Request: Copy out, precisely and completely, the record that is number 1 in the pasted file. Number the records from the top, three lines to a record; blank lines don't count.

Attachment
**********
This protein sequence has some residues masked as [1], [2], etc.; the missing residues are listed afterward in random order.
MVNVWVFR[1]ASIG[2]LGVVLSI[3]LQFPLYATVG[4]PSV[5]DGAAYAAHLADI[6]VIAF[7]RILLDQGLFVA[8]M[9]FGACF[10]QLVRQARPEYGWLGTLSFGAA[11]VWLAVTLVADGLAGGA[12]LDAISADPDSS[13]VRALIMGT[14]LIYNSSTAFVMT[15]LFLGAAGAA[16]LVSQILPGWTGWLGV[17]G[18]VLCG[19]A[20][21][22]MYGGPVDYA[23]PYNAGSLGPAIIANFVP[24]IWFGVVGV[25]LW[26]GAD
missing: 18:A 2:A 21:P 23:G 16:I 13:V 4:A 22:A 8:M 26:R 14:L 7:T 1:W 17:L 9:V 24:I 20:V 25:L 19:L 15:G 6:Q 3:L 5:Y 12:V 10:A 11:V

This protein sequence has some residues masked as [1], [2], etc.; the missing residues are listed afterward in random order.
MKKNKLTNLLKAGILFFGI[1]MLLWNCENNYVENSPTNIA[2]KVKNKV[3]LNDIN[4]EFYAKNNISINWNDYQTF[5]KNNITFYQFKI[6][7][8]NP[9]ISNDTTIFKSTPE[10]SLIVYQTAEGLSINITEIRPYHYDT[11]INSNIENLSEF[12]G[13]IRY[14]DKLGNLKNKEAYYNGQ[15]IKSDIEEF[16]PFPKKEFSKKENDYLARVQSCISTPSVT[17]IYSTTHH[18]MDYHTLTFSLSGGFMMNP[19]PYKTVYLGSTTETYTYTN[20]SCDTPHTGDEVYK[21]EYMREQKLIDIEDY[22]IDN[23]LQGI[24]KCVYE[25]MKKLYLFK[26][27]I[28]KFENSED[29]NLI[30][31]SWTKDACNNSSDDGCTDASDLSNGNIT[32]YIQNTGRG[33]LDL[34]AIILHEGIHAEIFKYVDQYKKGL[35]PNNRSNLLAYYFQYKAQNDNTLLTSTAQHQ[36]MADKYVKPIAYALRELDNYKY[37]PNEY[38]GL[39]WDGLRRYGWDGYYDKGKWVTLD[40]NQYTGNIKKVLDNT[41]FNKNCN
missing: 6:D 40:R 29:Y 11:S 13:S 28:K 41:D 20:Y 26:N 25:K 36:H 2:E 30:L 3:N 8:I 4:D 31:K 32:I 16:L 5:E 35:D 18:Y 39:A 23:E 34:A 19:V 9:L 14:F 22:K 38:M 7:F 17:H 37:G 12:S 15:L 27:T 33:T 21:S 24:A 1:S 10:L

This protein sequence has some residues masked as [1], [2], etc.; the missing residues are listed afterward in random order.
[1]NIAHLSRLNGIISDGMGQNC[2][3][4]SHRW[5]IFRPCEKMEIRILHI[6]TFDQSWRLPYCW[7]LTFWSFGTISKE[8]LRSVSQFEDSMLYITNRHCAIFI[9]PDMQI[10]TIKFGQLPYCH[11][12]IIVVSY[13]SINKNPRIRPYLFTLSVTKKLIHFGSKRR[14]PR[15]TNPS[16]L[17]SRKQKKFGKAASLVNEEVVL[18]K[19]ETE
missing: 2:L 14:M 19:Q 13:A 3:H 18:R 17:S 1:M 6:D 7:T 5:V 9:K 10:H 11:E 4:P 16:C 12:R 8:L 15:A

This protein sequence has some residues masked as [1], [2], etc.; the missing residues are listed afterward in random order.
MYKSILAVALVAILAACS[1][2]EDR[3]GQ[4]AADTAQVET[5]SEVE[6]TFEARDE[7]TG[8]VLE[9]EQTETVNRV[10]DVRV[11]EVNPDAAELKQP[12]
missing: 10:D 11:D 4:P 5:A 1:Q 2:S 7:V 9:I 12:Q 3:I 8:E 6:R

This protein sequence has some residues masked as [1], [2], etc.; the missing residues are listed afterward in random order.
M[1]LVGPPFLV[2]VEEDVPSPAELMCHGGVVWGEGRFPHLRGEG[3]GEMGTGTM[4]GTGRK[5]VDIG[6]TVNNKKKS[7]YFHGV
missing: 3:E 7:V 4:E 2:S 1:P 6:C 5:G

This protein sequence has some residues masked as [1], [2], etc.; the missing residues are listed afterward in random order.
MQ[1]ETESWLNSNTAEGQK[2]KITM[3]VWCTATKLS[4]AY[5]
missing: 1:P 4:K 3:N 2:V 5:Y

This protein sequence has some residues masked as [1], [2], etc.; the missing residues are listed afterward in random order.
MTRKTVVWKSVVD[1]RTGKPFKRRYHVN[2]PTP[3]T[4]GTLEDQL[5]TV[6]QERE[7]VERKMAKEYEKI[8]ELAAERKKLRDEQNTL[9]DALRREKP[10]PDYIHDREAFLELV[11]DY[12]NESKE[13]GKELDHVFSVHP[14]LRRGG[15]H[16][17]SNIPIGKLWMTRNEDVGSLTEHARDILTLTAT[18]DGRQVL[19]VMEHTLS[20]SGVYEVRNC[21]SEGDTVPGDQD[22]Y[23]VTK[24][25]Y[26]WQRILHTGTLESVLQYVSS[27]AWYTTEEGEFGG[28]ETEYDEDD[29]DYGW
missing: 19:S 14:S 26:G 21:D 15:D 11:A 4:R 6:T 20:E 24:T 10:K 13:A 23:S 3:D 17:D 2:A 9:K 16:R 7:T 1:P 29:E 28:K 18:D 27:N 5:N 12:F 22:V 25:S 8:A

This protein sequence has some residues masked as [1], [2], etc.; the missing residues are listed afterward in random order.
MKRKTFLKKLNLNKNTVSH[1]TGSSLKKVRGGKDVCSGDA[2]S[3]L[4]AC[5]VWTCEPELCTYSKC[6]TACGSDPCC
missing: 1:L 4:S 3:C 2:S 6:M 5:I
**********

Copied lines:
This protein sequence has some residues masked as [1], [2], etc.; the missing residues are listed afterward in random order.
MVNVWVFR[1]ASIG[2]LGVVLSI[3]LQFPLYATVG[4]PSV[5]DGAAYAAHLADI[6]VIAF[7]RILLDQGLFVA[8]M[9]FGACF[10]QLVRQARPEYGWLGTLSFGAA[11]VWLAVTLVADGLAGGA[12]LDAISADPDSS[13]VRALIMGT[14]LIYNSSTAFVMT[15]LFLGAAGAA[16]LVSQILPGWTGWLGV[17]G[18]VLCG[19]A[20][21][22]MYGGPVDYA[23]PYNAGSLGPAIIANFVP[24]IWFGVVGV[25]LW[26]GAD
missing: 18:A 2:A 21:P 23:G 16:I 13:V 4:A 22:A 8:M 26:R 14:L 7:T 1:W 17:L 9:V 24:I 20:V 25:L 19:L 15:G 6:Q 3:L 5:Y 12:V 10:A 11:V